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The Sound of a River Coming Back to Life

photoThe twelve-story Condit Dam was breached yesterday in an effort to restore fish habitat (Image via Flickr/River Drifters'

Today was a fine day for the White Salmon River, salmon and steelhead, and the people who love them. I was able to witness the blowing out of the lower part of the Condit dam and release of the White Salmon River to a free-flowing state for the first time in nearly 100 years. The 125 foot high Condit dam built in 1913 blocked the river and passage of salmon and steelhead until today.

Several dozen river and environmental advocates and members of the Yakama Indian Nation, Columbia River Intertribal Fish Commission, Nez Perce Tribe, Pacificorp, and various state and federal agencies attended the ceremonies and bore witness to this momentous event. Gerald Lewis and his brother Virgil, tribal leaders for Yakama Indian Nation, sang a song and provided a prayer for the safe and efficient removal of the dam and restoration of the river. It was a touching and heartfelt moment for all present. But it was clear that the many elders of the Tribe in attendance felt this moment in a deep and special way as this important part of their ancestral legacy was restored.

Yakama Indian Nation tribal eldersTribal elders from the Yakama Indian Nation gather with members of the Columbia River Intertribal Fish Commission to celebrate the restoration of the White Salmon River (Image: Bill Arthur)

A river coming back to life does so with a roar. It began with the blast of dynamite – but continued as the river growled, churned, and threw itself downstream pouring mud and silt from the reservoir banks and exhuming trees that have been buried for nearly a century. It is an awesome sight to behold. The river washed silt that had settled from the 1980 blowing of Mt. St. Helens, along with the accumulated silt from the glaciers of Mt. Adams, where the White Salmon's headwaters form. The fishery biologists from the Tribe, Washington State, and the federal agencies want to see as much of the stored mud and silt move from this big bang as possible to hasten the cleaning of the river, and to prepare the river for the return of the salmon and steelhead.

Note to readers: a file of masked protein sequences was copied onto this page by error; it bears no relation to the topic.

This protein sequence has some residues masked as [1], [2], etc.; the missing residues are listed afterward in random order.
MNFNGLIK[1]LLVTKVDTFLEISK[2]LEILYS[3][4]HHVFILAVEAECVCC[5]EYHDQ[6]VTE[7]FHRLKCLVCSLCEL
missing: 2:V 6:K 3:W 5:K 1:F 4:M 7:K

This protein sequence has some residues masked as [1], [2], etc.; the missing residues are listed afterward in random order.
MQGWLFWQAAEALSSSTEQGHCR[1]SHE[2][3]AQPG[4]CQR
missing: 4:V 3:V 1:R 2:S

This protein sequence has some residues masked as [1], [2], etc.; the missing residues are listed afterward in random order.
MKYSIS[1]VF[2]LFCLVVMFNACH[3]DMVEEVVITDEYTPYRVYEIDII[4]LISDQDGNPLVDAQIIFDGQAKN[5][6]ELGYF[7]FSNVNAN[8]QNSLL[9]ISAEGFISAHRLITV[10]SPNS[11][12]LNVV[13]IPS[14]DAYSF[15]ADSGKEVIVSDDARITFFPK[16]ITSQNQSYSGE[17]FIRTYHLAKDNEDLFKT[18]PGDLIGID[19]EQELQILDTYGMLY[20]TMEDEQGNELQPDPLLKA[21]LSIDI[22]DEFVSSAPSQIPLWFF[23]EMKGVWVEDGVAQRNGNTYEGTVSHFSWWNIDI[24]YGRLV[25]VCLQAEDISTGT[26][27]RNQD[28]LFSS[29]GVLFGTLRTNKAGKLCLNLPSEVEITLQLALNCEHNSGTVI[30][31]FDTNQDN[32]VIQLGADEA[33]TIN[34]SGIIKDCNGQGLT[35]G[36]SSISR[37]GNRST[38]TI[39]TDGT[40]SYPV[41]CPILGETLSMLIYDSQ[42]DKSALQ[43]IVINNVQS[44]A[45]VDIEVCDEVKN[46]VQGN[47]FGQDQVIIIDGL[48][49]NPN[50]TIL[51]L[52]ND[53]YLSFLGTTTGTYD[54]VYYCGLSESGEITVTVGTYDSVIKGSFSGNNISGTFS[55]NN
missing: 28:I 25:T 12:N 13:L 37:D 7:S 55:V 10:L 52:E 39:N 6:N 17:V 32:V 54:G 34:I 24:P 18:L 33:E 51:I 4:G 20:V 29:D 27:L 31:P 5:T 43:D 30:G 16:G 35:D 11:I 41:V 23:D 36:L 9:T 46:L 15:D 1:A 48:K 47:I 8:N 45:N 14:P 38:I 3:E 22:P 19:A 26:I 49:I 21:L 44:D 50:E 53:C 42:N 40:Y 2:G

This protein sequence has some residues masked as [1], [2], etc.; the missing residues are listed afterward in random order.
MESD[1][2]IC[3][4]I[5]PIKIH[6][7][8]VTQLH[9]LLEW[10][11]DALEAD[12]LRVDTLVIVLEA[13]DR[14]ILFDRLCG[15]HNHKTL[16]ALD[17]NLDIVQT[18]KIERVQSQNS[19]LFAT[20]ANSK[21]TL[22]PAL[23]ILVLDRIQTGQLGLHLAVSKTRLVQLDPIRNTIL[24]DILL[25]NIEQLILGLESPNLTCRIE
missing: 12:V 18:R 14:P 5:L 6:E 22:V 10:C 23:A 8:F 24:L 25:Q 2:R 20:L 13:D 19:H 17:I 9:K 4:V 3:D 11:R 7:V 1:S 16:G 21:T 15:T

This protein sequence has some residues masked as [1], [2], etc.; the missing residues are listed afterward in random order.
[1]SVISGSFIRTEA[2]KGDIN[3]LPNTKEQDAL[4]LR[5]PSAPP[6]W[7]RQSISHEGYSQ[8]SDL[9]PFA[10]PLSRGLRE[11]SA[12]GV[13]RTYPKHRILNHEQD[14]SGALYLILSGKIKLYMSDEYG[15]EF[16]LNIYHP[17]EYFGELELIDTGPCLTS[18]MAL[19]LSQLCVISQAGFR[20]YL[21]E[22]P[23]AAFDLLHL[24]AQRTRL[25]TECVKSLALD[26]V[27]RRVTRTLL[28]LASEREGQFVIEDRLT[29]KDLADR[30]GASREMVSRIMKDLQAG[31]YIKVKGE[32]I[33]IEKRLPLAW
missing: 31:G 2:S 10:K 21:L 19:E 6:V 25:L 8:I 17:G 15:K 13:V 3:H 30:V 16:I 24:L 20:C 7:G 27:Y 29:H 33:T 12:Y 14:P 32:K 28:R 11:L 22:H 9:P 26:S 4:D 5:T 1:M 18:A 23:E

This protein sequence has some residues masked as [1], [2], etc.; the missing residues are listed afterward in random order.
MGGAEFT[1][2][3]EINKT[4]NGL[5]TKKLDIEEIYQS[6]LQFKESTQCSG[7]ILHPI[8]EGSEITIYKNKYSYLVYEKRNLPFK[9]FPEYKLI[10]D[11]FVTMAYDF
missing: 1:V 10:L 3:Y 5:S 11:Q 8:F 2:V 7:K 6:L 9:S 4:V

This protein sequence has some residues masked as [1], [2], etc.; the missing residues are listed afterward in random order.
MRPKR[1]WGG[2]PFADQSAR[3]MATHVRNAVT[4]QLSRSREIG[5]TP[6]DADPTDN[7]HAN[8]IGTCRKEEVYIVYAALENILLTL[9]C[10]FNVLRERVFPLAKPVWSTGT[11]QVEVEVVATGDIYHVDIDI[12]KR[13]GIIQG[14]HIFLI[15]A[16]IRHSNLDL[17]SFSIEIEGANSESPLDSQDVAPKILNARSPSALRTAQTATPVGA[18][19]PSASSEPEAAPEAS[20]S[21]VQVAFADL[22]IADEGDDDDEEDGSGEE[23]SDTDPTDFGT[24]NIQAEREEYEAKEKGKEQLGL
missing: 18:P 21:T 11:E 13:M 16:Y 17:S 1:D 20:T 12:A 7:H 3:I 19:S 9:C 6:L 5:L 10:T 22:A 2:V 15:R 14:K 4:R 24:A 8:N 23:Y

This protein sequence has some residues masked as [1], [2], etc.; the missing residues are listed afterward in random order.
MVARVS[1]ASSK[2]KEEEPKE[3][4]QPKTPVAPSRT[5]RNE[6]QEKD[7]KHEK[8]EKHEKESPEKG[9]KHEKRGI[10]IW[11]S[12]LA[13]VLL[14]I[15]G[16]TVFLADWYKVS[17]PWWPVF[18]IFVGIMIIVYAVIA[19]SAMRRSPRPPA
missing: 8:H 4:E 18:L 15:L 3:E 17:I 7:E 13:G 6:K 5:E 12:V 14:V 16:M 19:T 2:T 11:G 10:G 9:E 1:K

As the renewed While Salmon River roared its way down the canyon to join the Columbia River, I couldn’t help but wonder if soon the time might come for the Lower Snake River – only a few miles further up the Columbia – to also join in this song of restoration. The Snake River once contributed fully 50% of the 30 million salmon and steelhead that historically ran up the Columbia River system. Removing the four dams on the Lower Snake River could restore this veritable Noah’s Ark of salmon, promoting the fish's recovery all the way into Central Idaho.

Roderick Haig-Brown book A River Never Sleeps extols the beauty and mystery of rivers, fish, and those who love to fly fish. Though he has been dead for 35 years, his words live on for fisherman everywhere. I believe he would have shared the joy of the people in attendance at the river coming back to life. It will take another year for the dam itself to be fully removed and for the canyon to become safe to raft and kayak. I can’t wait to float this section of the river with my son and fish for the salmon and steelhead that will ply these waters again. When I do, I will remember the song and prayer of the Yakama Tribal leaders. I will remember the smiles that lit the faces of everyone watching the fall of the dam – the beginning of a new era.


Guest column from Bill Arthur, Sierra Club Deputy National Organizing Director


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